Backlash has been fierce.
Elected officials must long for the days when they only had to worry about those old-fashioned, run-of-the-mill sex or bribery scandals. Nowadays, the widespread intersection of politics and social media means that any politico can torpedo their career at any moment. Such is the case of Florida assistant state attorney Kenneth Lewis.
On Friday, Lewis was suspended from his job for posting an excoriating attack on the city of Orlando on his Facebook page, just hours after the deadly Pulse nightclub shooting on June 12th. The post has since been deleted, though a screenshot of his inflammatory remarks has surfaced.
Needless to say, attacking Orlando as a “melting pot of 3rd world miscreants and ghetto thugs” is extremely racist, and awful under any circumstance. And that’s before you consider anything about the timing of the rant. Lewis was suspended on Sunday, according to ABC News, with the state attorney’s office stating that Lewis violated it’s social media policy.
Lewis wasn’t the only person to draw sharp rebukes this week over a controversial upload, either. As offensive as his broadside may have been, it may pale in comparison to the story of Pastor Roger Jimenez, whose Verity Baptist Church in Sacramento, California is currently the target of outraged protests.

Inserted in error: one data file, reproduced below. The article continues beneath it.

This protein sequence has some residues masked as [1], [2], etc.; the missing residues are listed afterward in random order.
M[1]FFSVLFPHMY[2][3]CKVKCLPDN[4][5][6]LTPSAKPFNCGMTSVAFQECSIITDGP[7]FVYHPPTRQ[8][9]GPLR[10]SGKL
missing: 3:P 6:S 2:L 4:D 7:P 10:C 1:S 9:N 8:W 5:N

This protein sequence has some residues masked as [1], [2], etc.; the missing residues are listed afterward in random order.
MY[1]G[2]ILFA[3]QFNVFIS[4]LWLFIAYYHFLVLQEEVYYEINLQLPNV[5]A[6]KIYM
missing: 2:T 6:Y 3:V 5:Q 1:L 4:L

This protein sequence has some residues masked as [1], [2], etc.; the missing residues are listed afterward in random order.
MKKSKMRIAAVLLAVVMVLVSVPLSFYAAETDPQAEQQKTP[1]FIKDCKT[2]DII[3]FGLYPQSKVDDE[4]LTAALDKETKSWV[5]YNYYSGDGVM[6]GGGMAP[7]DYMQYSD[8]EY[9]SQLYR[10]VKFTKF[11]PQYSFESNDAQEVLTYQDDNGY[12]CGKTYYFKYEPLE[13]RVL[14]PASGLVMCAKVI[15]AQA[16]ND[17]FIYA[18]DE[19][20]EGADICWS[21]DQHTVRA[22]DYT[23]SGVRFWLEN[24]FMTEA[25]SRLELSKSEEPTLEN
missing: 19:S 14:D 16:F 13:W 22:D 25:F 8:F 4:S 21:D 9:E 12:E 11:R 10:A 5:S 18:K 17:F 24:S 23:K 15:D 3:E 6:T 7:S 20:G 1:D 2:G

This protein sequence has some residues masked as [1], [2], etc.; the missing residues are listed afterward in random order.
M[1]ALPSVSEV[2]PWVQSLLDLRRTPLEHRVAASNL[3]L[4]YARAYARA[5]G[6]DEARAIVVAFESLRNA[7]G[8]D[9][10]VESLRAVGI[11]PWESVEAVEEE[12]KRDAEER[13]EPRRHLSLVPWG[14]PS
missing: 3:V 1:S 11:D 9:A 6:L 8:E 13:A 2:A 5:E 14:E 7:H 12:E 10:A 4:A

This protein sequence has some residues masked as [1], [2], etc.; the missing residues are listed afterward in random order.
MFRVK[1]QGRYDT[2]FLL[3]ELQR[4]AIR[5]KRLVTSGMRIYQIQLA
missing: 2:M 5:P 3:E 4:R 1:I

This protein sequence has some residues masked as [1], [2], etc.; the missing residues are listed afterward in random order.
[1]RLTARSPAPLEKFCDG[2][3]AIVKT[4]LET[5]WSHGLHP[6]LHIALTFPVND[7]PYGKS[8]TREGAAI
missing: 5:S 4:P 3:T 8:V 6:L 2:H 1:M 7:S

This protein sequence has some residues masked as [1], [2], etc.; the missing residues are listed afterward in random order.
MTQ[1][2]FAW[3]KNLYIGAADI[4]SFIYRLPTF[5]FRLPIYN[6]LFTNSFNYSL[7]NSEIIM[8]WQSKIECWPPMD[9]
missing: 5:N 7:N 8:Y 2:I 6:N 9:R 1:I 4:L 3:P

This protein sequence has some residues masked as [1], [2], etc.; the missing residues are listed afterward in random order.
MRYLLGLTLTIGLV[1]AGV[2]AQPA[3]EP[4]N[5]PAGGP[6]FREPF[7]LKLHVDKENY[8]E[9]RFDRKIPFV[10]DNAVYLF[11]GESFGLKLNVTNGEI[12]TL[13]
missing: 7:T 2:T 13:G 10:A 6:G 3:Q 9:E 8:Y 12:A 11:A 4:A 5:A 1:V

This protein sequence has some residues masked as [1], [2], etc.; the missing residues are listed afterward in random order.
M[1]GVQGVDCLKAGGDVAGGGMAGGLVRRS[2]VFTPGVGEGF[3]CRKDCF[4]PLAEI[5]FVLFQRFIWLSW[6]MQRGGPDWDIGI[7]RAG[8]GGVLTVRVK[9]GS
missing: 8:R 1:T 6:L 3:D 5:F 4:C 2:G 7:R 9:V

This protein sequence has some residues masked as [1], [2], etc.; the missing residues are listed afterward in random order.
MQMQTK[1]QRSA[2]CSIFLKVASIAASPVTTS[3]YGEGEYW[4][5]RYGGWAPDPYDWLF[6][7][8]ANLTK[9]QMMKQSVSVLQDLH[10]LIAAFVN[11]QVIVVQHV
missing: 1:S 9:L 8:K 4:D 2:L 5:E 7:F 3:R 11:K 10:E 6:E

Following the Pulse shooting, video of Jimenez’s sermon about the attack began circulating on social media. The pastor reportedly called the victims “sodomites,” equated them to “pedophiles,” endorsed the killings, and said he wished the American government would round up and execute gay people.
The Jimenez sermon provided a starker view of anti-gay Christian fundamentalism than is often seen. His remarks have been met with a tremendous amount of outcry, and protesters descended on his church on Sunday, for the second straight day.
Luckily, there’s also been a tremendous outpouring of emotional and financial support, as evidenced by some of the massively successful fundraisers and blood drives in the Orlando area. As of this writing, the “Support Victims of Pulse Shooting” GoFundMe has raised over $5.5 million.
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